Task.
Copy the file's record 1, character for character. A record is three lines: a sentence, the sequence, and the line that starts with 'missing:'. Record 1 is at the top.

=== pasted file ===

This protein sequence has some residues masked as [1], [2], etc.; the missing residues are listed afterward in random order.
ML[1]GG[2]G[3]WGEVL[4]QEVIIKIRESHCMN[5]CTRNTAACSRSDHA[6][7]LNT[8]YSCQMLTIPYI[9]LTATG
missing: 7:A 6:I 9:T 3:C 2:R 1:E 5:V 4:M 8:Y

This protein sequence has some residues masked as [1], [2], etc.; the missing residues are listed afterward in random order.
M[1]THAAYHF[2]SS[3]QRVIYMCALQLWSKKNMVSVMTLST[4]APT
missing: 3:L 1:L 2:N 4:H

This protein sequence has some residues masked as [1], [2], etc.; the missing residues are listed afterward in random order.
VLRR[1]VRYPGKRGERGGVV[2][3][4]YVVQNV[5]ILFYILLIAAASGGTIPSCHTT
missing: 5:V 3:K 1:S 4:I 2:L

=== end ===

This protein sequence has some residues masked as [1], [2], etc.; the missing residues are listed afterward in random order.
ML[1]GG[2]G[3]WGEVL[4]QEVIIKIRESHCMN[5]CTRNTAACSRSDHA[6][7]LNT[8]YSCQMLTIPYI[9]LTATG
missing: 7:A 6:I 9:T 3:C 2:R 1:E 5:V 4:M 8:Y